Australia's run of jobs growth has continued.

New stats show employment increased by 44,000 over the month of August, with 33,700 full-time jobs created, while part-time work increased by 10,200.

The unemployment rate remains at 5.3 per cent, with the number of people looking for work increasing.

But there is still slackness in the labour market keeping wages growth low tight.

The underemployment rate — a measurement of workers who are looking for more hours — decreased to 8.1 per cent. Underutilisation — the sum of unemployment and underemployment — is at a five-year low.

Economist Callam Pickering says underutilisation correlates most strongly with wage growth.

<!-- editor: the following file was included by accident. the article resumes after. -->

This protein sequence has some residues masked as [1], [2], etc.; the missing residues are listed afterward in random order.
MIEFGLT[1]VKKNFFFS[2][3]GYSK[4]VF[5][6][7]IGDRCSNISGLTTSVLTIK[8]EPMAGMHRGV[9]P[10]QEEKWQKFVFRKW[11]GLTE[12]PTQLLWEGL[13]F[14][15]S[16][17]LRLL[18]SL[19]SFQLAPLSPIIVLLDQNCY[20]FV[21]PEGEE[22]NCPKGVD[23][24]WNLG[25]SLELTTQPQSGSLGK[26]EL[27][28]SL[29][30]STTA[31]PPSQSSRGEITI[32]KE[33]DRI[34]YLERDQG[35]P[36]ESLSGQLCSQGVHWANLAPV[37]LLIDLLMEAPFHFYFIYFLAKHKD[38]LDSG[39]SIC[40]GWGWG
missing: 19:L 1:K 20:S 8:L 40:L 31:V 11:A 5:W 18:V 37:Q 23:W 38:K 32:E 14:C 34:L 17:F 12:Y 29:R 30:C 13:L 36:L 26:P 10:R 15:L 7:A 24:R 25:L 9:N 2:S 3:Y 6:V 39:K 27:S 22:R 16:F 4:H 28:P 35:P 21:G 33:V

“A lower underutilisation rate should directly translate into higher wage growth over the remainder of the year,” Mr Pickering said.

But 13.4 per cent underutilisation is quite high, he said, especially when compared to the 10 per cent figure from before the global financial crisis.

“The improvement is welcome, but labour market slack remains high across the country,” he said.

RBC analyst Su-Lin Ong said the slack can be removed from the jobs market, but it will be slow.

“While the move lower in the underemployment rate is encouraging after a worrying lift [in the second quarter], it is still less than a percentage point below its historic high,” Ms Ong said.

“Ample slack remains in the labour market. Accordingly, we need persistent above-trend growth and employment generation to continue to erode this slack.

“The odds are this will happen, but only slowly, keeping the RBA firmly camped on the sidelines.”